Nervous Samsung seeks Android Plan F. Or G, H ....
Korean govt nudges chaebols
Samsung has changed its mind and may join an Korean consortium producing an open alternative to Android. The strategy shift has been prompted by Google's proposed acquisition of Motorola Mobility – and reflects the vertical integration structure whereby Google both licenses Android and competes with its licensees in handsets. This is according to Korea's Deputy Minister of the Knowledge Economy, Kim Jae-hong, cited here.
Of course, we only have the deputy minister's word for it. And the deputy minister may be talking through his gat.
Two of Korea's largest chaebols, Samsung and LG, are Android licensees. Kim said that Samsung had been sceptical about joining an open consortium but that Google's Motorola bid had changed the picture. He also said he expects co-operative relationships between Google and the chaebols to continue for short to medium term.
Historically Samsung has become a licensee of every open initiative going: Symbian, Windows, Java ME, SavaJe and LiMO. More recently Bloomberg reported it was leading the (presumably short) queue of potential licensees of HP's WebOS, too.
But it also has its own platform, Bada, which is mostly (but not exclusively) pitched at cheaper touchscreen devices. Samsung itself describes Bada as a platform that is OS-agnostic.
Remembering what happened the last time government played pick-a-winner in operating systems, we wouldn't normally put too much credence on the announcement. But Samsung's reported change of heart is noteworthy. It illustrates how hard Google will find it to keep Android "independent" while it owns one of the biggest Android customers.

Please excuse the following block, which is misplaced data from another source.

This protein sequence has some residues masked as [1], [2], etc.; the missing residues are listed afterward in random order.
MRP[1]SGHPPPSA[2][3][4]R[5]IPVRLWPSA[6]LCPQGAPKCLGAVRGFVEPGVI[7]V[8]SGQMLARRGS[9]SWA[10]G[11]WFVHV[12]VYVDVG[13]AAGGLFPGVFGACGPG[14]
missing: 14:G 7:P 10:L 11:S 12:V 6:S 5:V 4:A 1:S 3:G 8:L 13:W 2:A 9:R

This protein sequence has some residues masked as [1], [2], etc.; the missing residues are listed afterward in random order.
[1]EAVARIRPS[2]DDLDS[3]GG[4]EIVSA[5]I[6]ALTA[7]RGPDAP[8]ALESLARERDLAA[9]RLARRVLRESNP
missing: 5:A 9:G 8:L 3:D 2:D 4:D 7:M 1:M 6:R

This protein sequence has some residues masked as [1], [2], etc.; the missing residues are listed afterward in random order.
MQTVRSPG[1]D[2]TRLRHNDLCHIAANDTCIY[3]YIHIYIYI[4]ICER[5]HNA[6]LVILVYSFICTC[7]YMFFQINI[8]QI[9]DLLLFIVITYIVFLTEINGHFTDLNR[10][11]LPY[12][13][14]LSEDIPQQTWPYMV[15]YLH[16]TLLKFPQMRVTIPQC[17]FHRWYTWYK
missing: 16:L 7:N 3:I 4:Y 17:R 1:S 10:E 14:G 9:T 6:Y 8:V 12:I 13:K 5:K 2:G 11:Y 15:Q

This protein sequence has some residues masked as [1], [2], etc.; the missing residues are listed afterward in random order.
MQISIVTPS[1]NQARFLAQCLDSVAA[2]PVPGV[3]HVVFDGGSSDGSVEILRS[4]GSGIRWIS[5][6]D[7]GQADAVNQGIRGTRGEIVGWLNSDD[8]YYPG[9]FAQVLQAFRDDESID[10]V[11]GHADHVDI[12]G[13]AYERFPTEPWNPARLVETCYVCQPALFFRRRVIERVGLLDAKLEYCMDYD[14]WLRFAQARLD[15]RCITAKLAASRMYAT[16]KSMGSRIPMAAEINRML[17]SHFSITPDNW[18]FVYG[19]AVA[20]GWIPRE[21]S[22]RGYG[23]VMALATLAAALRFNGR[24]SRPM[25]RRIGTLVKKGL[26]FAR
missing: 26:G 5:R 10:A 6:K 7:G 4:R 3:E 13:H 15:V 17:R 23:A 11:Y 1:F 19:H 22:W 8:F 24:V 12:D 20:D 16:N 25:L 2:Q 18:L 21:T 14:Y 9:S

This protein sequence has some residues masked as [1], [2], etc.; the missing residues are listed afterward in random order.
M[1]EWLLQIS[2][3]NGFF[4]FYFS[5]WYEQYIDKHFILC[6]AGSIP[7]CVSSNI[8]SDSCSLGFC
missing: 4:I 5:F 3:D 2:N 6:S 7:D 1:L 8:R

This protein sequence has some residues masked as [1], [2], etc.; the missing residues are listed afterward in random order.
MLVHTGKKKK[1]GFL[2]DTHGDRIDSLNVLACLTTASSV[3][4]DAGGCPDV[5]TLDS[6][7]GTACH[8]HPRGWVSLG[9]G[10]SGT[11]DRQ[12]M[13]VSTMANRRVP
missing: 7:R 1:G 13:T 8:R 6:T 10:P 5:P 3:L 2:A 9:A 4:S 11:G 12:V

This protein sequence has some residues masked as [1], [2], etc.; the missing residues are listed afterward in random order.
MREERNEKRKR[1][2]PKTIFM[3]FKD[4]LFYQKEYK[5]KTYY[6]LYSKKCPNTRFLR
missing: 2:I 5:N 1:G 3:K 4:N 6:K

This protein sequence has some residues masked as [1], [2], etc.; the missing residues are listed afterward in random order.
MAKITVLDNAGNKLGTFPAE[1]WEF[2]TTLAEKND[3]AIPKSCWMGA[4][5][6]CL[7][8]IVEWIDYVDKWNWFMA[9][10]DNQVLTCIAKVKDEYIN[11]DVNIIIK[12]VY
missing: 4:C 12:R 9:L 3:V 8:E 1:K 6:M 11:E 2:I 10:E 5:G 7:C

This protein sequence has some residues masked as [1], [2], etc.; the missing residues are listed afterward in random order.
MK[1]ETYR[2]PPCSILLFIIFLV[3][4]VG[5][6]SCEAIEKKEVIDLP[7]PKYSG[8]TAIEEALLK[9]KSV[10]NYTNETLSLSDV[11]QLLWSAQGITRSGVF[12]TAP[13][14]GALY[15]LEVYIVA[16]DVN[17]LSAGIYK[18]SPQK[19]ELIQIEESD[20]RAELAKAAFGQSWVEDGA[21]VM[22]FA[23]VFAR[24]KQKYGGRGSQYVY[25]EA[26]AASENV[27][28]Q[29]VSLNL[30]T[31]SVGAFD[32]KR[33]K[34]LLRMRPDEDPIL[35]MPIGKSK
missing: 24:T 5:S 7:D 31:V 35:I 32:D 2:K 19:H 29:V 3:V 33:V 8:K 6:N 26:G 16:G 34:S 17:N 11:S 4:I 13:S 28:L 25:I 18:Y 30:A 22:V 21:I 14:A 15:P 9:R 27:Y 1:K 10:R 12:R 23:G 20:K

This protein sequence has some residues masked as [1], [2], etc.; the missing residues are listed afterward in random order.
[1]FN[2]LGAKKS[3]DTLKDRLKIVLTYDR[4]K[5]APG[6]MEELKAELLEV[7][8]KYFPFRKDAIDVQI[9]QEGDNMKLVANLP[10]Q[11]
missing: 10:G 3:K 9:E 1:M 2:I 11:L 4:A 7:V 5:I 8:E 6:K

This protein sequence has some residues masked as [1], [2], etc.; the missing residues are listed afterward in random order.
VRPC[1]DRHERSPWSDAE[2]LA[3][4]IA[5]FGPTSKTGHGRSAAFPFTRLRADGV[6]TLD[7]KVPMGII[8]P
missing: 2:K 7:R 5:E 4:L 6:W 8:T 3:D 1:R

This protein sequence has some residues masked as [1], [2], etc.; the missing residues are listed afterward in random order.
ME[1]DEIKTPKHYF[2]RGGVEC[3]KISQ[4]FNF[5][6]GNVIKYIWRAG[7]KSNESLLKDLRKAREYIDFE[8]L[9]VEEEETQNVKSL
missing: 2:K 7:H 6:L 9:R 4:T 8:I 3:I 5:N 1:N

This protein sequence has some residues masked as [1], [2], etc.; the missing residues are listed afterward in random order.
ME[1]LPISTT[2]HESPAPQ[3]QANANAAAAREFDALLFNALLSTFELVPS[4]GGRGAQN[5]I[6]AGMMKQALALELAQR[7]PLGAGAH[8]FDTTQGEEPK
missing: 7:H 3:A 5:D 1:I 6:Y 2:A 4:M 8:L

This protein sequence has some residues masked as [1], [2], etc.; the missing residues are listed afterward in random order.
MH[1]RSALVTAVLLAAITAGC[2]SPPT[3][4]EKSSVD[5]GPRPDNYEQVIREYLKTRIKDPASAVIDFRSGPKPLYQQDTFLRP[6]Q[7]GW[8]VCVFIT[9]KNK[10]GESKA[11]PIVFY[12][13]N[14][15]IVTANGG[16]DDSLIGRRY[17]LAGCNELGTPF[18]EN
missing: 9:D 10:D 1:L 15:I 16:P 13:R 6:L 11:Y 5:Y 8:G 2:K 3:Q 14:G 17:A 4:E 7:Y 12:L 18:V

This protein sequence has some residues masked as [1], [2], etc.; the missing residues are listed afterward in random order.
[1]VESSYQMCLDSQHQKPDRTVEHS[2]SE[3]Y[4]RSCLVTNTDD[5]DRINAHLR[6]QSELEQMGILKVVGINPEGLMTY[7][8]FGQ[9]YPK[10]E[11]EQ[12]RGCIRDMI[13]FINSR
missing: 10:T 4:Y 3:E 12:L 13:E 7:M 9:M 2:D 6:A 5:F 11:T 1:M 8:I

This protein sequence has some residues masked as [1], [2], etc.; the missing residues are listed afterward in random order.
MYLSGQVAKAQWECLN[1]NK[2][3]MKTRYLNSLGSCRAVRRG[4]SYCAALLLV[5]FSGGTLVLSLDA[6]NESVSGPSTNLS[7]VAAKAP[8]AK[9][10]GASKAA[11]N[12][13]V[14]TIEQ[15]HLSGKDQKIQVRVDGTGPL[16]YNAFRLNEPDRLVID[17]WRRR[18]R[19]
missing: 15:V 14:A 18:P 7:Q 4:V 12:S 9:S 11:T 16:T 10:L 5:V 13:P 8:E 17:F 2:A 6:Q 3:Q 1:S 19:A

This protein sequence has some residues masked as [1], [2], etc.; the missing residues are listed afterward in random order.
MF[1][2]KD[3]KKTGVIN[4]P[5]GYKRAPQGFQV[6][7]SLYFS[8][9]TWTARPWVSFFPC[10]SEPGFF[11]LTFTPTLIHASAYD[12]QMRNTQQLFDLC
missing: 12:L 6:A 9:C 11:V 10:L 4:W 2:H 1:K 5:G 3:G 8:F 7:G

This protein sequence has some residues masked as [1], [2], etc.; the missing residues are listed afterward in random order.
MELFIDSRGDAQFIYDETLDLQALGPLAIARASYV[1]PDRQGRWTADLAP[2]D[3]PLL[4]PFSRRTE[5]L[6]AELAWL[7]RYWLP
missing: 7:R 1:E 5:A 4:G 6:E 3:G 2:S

Samsung has already felt the sharp end of the mobile industry's patent wars. Apple won an injunction preventing it from selling its Android Tablet in most of Europe. ®
Is that so?
> Apple won an injunction preventing it from selling its Android Tablet in most of Europe.
Did it now?
According to the Computerworld article, "The patent issue can be fixed by updating the Android software on the phones to Android 3.x, Samsung said in court earlier this month and that point was also noted by the judge in the ruling." So the ban - which has no effect until the 15th of October - is easily avoided.
But there's more.
"The judge denied all the other grounds on which Apple tried to ban the import of Samsung products into Europe. Samsung does not infringe on two other patent claims about intellectual copyright and design, the judge ruled. Further, according to the court, Samsung does not "slavishly copy" Apple's iPad and iPhone."
So Apple lost everything except one point, which is easily worked around. This is no victory for the polo neck..
My source says that the judge told Samsung what they needed to do. The headline is somewhat surprising, then - unless you're citing Florian as a primary source...
 I've yet to see the actual transcript, so I'm relying on someone who has.
Apple injunction - Germany only, surely?
"Apple won an injunction preventing it from selling its Android Tablet in most of Europe."
It was a *temporary* injunction, and applied to Germany only.
0 - Apple lost (and so did we)
At the very best possible interpretation Apple managed a pyrrhic victory. Only one claim was upheld, all the rest were thrown out. If Samsung does nothing at all the ban would come in around the middle of October, but Samsung have already said that will replace the only application that infringes, so therefore the ban won't come into effect.
Where we all lose is that it seems a pure software patent has crept into Europe via the back door.